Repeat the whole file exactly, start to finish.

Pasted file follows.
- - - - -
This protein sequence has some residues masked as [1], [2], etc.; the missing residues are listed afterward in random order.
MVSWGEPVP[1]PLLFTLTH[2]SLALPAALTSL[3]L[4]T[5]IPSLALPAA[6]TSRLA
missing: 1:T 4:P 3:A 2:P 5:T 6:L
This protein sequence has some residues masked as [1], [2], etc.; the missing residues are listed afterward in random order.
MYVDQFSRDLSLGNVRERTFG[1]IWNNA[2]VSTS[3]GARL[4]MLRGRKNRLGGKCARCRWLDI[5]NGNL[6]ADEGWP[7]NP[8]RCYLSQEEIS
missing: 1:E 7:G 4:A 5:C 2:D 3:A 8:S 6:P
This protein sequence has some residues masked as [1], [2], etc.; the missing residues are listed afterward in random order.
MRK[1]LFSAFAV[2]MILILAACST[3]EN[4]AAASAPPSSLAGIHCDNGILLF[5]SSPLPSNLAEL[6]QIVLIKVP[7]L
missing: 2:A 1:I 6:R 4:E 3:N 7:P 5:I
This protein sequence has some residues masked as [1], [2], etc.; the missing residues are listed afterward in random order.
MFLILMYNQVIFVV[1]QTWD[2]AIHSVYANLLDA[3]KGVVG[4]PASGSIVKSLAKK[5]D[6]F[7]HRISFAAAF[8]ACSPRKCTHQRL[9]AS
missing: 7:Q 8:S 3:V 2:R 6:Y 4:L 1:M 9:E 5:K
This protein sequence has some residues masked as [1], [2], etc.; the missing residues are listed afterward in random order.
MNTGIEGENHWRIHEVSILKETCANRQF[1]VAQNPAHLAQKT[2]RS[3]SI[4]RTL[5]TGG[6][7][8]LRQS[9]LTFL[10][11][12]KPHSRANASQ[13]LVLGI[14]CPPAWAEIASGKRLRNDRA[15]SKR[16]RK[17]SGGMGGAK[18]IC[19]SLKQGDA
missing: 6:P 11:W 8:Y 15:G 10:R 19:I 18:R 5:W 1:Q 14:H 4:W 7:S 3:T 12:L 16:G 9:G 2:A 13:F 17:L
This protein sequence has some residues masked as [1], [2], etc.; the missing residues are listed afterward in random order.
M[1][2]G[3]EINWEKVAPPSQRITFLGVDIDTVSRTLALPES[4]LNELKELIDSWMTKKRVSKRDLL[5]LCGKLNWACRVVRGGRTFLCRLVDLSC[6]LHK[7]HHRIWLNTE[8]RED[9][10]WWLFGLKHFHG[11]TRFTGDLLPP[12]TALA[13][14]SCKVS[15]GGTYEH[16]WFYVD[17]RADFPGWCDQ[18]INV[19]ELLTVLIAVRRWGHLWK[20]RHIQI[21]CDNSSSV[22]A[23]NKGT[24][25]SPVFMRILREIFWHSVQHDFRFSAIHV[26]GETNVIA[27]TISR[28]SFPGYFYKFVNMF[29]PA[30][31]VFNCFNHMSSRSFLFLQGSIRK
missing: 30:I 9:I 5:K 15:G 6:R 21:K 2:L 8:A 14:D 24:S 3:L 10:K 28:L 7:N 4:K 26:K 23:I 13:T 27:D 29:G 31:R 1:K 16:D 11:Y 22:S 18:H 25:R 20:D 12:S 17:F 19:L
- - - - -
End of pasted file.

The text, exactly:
This protein sequence has some residues masked as [1], [2], etc.; the missing residues are listed afterward in random order.
MVSWGEPVP[1]PLLFTLTH[2]SLALPAALTSL[3]L[4]T[5]IPSLALPAA[6]TSRLA
missing: 1:T 4:P 3:A 2:P 5:T 6:L
This protein sequence has some residues masked as [1], [2], etc.; the missing residues are listed afterward in random order.
MYVDQFSRDLSLGNVRERTFG[1]IWNNA[2]VSTS[3]GARL[4]MLRGRKNRLGGKCARCRWLDI[5]NGNL[6]ADEGWP[7]NP[8]RCYLSQEEIS
missing: 1:E 7:G 4:A 5:C 2:D 3:A 8:S 6:P
This protein sequence has some residues masked as [1], [2], etc.; the missing residues are listed afterward in random order.
MRK[1]LFSAFAV[2]MILILAACST[3]EN[4]AAASAPPSSLAGIHCDNGILLF[5]SSPLPSNLAEL[6]QIVLIKVP[7]L
missing: 2:A 1:I 6:R 4:E 3:N 7:P 5:I
This protein sequence has some residues masked as [1], [2], etc.; the missing residues are listed afterward in random order.
MFLILMYNQVIFVV[1]QTWD[2]AIHSVYANLLDA[3]KGVVG[4]PASGSIVKSLAKK[5]D[6]F[7]HRISFAAAF[8]ACSPRKCTHQRL[9]AS
missing: 7:Q 8:S 3:V 2:R 6:Y 4:L 1:M 9:E 5:K
This protein sequence has some residues masked as [1], [2], etc.; the missing residues are listed afterward in random order.
MNTGIEGENHWRIHEVSILKETCANRQF[1]VAQNPAHLAQKT[2]RS[3]SI[4]RTL[5]TGG[6][7][8]LRQS[9]LTFL[10][11][12]KPHSRANASQ[13]LVLGI[14]CPPAWAEIASGKRLRNDRA[15]SKR[16]RK[17]SGGMGGAK[18]IC[19]SLKQGDA
missing: 6:P 11:W 8:Y 15:G 10:R 19:I 18:R 5:W 1:Q 14:H 4:W 7:S 3:T 12:L 16:G 9:G 2:A 13:F 17:L
This protein sequence has some residues masked as [1], [2], etc.; the missing residues are listed afterward in random order.
M[1][2]G[3]EINWEKVAPPSQRITFLGVDIDTVSRTLALPES[4]LNELKELIDSWMTKKRVSKRDLL[5]LCGKLNWACRVVRGGRTFLCRLVDLSC[6]LHK[7]HHRIWLNTE[8]RED[9][10]WWLFGLKHFHG[11]TRFTGDLLPP[12]TALA[13][14]SCKVS[15]GGTYEH[16]WFYVD[17]RADFPGWCDQ[18]INV[19]ELLTVLIAVRRWGHLWK[20]RHIQI[21]CDNSSSV[22]A[23]NKGT[24][25]SPVFMRILREIFWHSVQHDFRFSAIHV[26]GETNVIA[27]TISR[28]SFPGYFYKFVNMF[29]PA[30][31]VFNCFNHMSSRSFLFLQGSIRK
missing: 30:I 9:I 5:K 15:G 6:R 21:K 2:L 8:A 14:D 24:S 3:L 10:K 28:L 7:N 4:K 26:K 23:I 13:T 27:D 29:G 31:R 1:K 16:D 11:Y 22:S 18:H 25:R 20:D 12:S 17:F 19:L